The first track is more about the making of the film and covers everything that a fan could want delving into differences from the script, the whys and the wherefores, Nekrosova's and Quinn's influences, the reasoning behind the film and why it was made etcetera. The second one is more concerned with an academic analysis which is no surprise if you've come across either Heller-Nicholas or Nelson's work before. Both tracks are presented in lossy Dolby Digital with track one in 2.0 stereo and track 2 in 1.0 but with optional subtitles (as with the other extras).

"The Scary of Sixty-First: Q&A Beyond Fest 2021" 2021 featurette (31:35)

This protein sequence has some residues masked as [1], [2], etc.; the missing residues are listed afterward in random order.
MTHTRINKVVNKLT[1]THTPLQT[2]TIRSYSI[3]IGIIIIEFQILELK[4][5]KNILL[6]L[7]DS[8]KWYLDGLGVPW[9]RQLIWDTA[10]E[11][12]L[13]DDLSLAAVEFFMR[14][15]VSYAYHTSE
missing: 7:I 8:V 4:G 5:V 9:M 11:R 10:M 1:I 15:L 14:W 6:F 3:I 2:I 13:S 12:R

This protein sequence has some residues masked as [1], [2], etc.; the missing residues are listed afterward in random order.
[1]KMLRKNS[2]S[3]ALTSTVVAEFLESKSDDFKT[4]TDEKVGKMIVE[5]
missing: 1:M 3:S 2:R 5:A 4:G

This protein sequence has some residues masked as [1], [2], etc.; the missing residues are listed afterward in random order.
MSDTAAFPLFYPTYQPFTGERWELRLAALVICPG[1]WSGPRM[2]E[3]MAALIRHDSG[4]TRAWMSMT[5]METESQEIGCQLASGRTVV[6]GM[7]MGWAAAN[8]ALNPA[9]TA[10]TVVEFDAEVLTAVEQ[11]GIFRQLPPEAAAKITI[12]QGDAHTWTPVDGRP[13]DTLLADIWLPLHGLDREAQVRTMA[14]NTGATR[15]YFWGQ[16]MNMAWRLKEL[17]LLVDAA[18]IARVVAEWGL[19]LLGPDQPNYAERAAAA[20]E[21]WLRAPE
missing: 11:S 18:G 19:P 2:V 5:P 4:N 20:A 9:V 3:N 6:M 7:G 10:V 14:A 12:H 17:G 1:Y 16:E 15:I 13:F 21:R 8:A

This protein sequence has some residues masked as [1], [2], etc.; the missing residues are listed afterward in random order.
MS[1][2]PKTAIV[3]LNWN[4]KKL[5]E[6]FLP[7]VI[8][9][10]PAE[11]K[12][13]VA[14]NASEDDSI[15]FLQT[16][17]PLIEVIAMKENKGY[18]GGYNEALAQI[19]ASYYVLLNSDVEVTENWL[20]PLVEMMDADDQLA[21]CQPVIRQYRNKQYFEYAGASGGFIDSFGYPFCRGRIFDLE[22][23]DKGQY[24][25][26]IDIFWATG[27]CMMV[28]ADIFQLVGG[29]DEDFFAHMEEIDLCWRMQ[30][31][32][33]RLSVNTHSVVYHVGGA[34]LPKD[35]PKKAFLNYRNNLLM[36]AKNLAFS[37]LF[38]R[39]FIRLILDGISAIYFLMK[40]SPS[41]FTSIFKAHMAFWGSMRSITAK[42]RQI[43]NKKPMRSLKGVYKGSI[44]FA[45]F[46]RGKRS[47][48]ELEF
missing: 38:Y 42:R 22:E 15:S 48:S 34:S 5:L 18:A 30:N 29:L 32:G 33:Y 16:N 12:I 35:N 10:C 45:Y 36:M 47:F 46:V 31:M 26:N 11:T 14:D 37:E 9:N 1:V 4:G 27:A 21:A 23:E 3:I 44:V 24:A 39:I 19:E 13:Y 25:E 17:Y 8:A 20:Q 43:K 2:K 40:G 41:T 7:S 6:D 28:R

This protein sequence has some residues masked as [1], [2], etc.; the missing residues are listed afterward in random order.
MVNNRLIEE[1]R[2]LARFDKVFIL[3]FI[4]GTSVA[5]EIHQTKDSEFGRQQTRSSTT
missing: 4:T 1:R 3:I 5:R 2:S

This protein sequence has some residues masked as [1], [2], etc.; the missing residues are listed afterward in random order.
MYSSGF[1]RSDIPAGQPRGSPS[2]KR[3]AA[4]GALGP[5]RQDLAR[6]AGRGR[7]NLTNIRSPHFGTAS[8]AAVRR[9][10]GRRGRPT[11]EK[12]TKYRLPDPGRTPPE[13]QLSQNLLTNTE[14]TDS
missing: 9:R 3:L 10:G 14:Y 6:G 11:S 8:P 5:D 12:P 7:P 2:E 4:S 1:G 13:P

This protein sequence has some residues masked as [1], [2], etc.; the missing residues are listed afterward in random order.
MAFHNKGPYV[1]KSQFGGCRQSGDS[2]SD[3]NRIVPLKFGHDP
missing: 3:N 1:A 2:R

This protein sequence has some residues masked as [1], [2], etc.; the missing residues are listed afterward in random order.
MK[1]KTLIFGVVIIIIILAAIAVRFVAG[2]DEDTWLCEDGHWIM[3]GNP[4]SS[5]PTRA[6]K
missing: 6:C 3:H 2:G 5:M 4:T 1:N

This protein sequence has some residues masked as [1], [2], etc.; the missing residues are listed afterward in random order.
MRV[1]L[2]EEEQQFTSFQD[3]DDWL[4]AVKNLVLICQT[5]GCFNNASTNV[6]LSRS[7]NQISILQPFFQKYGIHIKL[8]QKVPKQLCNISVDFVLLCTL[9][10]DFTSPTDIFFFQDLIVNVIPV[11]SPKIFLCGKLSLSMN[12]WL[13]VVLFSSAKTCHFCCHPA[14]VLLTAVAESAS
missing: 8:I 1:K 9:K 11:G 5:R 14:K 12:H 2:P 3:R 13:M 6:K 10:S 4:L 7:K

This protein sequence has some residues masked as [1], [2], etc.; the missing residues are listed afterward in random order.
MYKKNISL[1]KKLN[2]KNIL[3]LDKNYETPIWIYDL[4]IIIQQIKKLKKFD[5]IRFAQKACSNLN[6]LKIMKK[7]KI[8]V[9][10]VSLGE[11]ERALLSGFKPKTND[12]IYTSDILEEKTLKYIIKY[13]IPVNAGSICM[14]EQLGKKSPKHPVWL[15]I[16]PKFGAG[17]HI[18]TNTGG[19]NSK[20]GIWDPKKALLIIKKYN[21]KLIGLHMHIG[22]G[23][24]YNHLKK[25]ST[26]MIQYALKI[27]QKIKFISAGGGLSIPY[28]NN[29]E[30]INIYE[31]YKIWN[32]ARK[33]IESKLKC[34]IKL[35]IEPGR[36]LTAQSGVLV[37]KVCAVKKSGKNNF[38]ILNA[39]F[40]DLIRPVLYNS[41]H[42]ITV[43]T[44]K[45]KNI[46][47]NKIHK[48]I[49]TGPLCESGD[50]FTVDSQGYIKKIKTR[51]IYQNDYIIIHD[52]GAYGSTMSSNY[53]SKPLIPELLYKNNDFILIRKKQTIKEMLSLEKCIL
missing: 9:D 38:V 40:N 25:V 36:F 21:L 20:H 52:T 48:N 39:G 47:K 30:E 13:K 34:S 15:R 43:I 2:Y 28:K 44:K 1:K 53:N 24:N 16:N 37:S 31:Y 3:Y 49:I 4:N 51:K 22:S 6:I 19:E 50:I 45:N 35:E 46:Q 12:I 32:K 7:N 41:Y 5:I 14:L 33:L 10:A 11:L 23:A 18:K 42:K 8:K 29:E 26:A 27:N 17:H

What it says on the tin, a Q&A from a festival featuring star, co-writer and director Dasha Nekrasova, co-writer and actress (who plays Noelle) Madeline Quinn, actress Betsy Brown (who plays Addie) and moderator Patrick Sandburg. Presented in 1080p24 1.78:1 with lossy Dolby Digital 2.0 mono with optional subtitles in English. This covers all the bases that you'd expect that would be covered at a screen talk designed to promote and accompany a screening of the film. Most interesting that Nekrasova admits that it's an exploitation film virtually up front. She knows her stuff and mentions influences such as Polanski's The Tenant (1976) and giallos. AVC MPEG-4

"Metaphysical Repercussions: A Conversation with Dasha Nekrasova" 2022 interview (11:16)

New York based Nekrasova kicks off this interview by confronting the Epstein connection, her feelings and suspicions around his death and how it impacted her. She also discusses it's connections to Eyes Wide Shut (1999), The Tenant (1976) and Rosemary's Baby (1968) and Easter Eggs in the film. Presented in 1080p24 1.78:1 with lossy Dolby Digital 2.0 mono with optional English subtitles. AVC MPEG-4